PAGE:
Sarina War Memorial

News of the day

Daily Mercury, Friday 17 May 1940, page 8


Council and Diggers to Share Improvement Cost

The Returned Soldiers' League and Shire Council are to cooperate in beautifying the surroundings of the Soldiers' Memorial situated in Broad-street. This decision was reached at the monthly meeting of the Council yesterday, when the two bodies agreed to an estimated expenditure of £60, to be borne on a 50-50 basis.

Messrs. J. Langdon and T. Patch attended the council meeting as a deputation from the League. Mr. Langdon said the monument had been erected by the public, and the League considered that its upkeep should be the duty of the council as representing the citizens. The League also was interested and was prepared to assist the council in making permanent Improvements.

The chairman said the council no definite scheme in view for Improving the monument. The council would like the views of the League on the matter.

Cr. W. G. Hamilton said that something should be done to the memorial.

As each Anzac Day approached they had to rush round and clean up in the vicinity of the Memorial. If a permanent job was done there would be a saving of that expenditure. The memorial did not actually belong to the council and it should not be expected to look after it. Something would have to be done as cars were travelling too close to the memorial already, and it was only a matter of time and they would be running up on the base of the monument itself.

Cr. J. P. Olsen said he did not agree with Cr. Hamilton that the maintenance of the memorial was not a matter for the council. The public should not be asked to keep it in order; that was the duty of the council.

Cr. Hamilton said the people would have to foot the bill just the same if the council paid for it as the money would have to come out of the rates.

Mr. Patch said he had prepared a plan of the proposed improvements. They comprised a number of concrete columns, linked by chains, and a lawn. The measurements of the fence would be 40ft. square. The League was prepared to bear the cost of cement and put on the labor provided the work was confined to returned soldiers. The council would be expected to provide the tools, do the carting, and connect water. It would also expect the council to assume responsibility for the maintenance of the lawn and memorial, though the League would be prepared to pay for any work done so long as it had funds.

Following a general discussion in which Cr. R. Palmer contended the council should be given the right to supervise the work, it was decided that the council agree to pay 50 per cent, of the cost of the improvements, which are to be carried out under the joint supervision of the shire chairman and a representative of the Soldiers' League.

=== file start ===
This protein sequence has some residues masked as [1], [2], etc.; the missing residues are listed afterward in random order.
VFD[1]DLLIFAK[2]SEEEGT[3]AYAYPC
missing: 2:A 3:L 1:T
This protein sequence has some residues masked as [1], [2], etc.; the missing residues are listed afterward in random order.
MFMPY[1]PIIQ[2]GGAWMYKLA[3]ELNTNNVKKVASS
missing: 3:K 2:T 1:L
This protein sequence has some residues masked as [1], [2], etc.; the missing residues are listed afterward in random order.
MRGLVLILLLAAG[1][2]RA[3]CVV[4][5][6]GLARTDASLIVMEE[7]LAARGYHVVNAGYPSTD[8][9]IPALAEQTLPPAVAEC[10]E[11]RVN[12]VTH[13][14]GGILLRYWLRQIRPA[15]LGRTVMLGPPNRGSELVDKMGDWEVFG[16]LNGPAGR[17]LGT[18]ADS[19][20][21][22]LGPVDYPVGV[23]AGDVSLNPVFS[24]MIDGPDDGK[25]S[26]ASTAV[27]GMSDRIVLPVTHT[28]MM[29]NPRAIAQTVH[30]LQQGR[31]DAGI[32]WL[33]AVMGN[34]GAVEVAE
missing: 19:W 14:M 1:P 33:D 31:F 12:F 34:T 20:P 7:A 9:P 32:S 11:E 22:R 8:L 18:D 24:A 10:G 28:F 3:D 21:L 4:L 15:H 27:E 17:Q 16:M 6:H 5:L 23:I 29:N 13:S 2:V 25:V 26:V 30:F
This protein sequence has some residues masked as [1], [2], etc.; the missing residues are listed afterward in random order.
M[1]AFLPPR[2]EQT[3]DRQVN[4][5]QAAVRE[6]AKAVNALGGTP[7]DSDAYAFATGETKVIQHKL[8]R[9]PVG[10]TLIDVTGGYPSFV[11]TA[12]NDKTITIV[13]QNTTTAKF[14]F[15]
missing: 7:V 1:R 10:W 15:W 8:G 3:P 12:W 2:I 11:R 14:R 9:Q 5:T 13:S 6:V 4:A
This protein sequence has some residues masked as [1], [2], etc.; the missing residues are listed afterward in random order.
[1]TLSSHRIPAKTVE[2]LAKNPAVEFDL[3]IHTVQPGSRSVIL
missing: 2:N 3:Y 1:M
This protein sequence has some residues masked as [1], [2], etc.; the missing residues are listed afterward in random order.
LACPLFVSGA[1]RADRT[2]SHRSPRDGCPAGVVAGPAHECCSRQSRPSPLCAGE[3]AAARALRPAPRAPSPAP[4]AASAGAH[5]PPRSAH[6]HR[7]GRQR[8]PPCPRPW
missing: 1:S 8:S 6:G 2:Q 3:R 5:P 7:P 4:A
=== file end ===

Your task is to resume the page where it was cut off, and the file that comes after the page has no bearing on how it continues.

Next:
The League is to pay for the work and be recompensed by the council for half the cost in the next financial year, no provision having been made in the current year's budget for the work.

Mr. Langdon thanked the council for having received the deputation.

The chairman thanked the deputation for having attended and made such a generous offer in relation to the proposed improvements.


The Sarina War Memorial was erected for the ANZAC Day ceremonies of 1919 and was produced by monumental masons of Townsville, Melrose and Fenwick. Funds for the memorial were raised by public subscription. The memorial honours the local men of Sarina and the surrounding district who served in the First World War.

Up until the early twentieth century, there were few statues or monuments in Queensland. However, as a result of the First World War (1914 - 1918), memorials were erected in almost every Queensland town. Such public expression of both grief for the dead and pride in the nation has not been generated by previous or subsequent wars.

The First World War had an immense impact on the Australian population. Of those who went to war, almost one in five did not return. It was common for families to lose more than one son and for small communities to lose a whole generation of men.

In 1916 the British Government prohibited the exhumation and return of bodies. This, coupled with the impracticality of visiting distant graves ensured war memorials became an expression of public mourning, revered as cenotaphs (literally meaning 'empty tomb') by those who erected them. Placed at prominent locations, they became symbols of remembrance and were considered to be as sacred as grave sites. As such, materials, design principles and symbols suggesting permanence, reverence and commemoration were important elements.

Most statues were constructed by local masonry firms, although some were by artists or imported They varied slightly in design, presumably to suit the needs of the communities who commissioned them.

Melrose and Fenwick, the makers of the Sarina memorial, were a monumental masonry firm established in Townsville in c1896 They were a large firm with branches throughout Northern Queensland, and provided many war memorials to that area. They enjoyed continued success into the late 20th century, with the business closing in the early 1980s.

Courtesy of Queensland Heritage Register


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